Malaysian Sign Language

Malaysian Sign Language
Bahasa Isyarat Malaysia, BIM
Native to Malaysia
Native speakers
24,000 (no date)[1]
French Sign
Language codes
ISO 639-3 xml
Glottolog mala1412[2]

Malaysian Sign Language (Malay: Bahasa Isyarat Malaysia, or BIM) is the principal language of the deaf community of Malaysia. BIM has many dialects, differing from state to state.[3]

Malaysian Sign Language was born when the Malaysian Federation of the Deaf was established in 1998 and use has expanded among deaf leaders and participants. It is based on American Sign Language (ASL), but the two are considered different languages. BIM in turn has been the basis for Indonesian Sign Language.

Kod Tangan Bahasa Malaysia or Manually Coded Malay (KTBM) was created by hearing educators and linguists in between 1980 and 1986 and remains the only form of sign recognized by the Malaysian Ministry of Education. However, it is not a language in itself, but a means of manually coding the Malay language.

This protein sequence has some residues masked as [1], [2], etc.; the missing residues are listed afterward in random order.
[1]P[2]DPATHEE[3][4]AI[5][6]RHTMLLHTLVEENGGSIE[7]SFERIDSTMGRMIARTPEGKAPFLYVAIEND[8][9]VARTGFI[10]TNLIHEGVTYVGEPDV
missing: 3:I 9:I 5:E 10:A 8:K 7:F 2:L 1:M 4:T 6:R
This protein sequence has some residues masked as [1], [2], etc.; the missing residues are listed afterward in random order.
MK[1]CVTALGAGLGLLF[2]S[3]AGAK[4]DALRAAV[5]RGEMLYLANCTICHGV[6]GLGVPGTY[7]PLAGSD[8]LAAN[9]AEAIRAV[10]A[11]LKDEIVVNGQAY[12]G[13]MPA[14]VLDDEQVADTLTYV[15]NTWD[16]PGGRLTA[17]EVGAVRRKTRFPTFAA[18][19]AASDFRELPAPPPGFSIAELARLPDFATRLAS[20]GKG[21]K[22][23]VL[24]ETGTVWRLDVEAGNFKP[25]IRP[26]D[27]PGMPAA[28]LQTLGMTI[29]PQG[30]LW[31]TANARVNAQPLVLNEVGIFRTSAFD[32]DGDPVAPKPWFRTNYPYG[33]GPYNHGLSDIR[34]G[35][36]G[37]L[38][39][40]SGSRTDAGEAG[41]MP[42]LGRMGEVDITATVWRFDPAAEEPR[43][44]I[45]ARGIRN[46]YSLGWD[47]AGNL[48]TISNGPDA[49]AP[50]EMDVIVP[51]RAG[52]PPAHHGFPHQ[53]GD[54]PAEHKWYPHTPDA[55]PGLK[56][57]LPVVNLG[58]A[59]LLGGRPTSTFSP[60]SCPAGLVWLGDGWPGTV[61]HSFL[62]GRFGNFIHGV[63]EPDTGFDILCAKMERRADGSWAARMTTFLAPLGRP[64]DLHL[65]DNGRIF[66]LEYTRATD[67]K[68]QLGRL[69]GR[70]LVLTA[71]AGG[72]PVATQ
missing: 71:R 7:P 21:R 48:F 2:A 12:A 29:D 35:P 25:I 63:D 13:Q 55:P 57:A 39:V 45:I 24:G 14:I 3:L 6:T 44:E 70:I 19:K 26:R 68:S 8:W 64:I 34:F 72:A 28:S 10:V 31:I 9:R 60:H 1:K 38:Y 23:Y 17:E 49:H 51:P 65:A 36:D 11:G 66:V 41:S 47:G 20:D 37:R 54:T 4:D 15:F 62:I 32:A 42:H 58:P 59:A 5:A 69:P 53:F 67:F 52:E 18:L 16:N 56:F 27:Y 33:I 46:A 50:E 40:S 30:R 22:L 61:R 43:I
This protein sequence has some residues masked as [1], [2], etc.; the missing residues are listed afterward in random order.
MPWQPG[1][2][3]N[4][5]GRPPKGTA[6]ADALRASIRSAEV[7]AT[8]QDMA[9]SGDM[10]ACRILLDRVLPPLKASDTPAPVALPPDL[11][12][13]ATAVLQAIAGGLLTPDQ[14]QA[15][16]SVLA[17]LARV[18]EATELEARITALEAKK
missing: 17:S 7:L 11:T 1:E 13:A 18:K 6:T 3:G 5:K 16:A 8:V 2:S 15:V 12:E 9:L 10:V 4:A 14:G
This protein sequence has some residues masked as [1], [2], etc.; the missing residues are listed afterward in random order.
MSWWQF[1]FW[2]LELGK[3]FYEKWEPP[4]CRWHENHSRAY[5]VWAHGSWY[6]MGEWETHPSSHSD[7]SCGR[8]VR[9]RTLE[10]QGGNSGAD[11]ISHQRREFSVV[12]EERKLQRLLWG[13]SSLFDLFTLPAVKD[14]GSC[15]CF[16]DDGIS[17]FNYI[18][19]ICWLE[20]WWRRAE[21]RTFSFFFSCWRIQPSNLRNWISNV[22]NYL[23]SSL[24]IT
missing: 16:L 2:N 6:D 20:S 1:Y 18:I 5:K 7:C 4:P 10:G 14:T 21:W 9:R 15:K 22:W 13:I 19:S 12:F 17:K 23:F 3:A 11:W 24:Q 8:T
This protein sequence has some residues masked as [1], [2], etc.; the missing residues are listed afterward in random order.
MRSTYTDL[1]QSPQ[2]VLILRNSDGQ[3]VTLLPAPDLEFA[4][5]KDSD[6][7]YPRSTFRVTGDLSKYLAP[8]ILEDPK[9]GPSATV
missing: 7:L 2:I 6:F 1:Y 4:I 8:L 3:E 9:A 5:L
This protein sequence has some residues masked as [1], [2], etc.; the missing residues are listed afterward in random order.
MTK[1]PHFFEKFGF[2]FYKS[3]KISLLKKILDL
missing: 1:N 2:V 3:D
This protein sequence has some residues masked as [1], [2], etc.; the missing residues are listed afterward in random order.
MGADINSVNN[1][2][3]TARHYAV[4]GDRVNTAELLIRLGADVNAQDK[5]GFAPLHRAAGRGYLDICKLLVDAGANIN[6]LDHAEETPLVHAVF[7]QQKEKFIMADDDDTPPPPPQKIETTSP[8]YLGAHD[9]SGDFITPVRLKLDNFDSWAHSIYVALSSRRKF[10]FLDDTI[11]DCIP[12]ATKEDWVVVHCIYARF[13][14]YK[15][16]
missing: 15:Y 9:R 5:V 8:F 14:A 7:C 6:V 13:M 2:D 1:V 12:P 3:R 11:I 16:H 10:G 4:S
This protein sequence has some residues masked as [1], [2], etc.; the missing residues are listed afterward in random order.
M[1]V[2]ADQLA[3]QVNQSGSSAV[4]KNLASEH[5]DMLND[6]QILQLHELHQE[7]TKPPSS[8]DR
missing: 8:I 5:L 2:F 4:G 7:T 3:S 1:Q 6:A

Sign languages which predate BIM in Malaysia are Penang Sign (PSL) and Selangor Sign (Kuala Lumpur Sign, SSL or KLSL). Additionally, every parent of deaf children has own signs called home signs to make a gestural communication. The use of such home signs among peranakan or ethnic Chinese users of BIM may be behind controversy over the supposed influence of Chinese Sign Languages, which does not seem to be documented and may merely be based on ethnic stereotyping.


  1. Malaysian Sign Language at Ethnologue (16th ed., 2009)
  2. Hammarström, Harald; Forkel, Robert; Haspelmath, Martin, eds. (2017). "Malaysian Sign Language". Glottolog 3.0. Jena, Germany: Max Planck Institute for the Science of Human History.
  3. Penterjemahan dan Bahasa Isyarat By Hasuria Che Omar.


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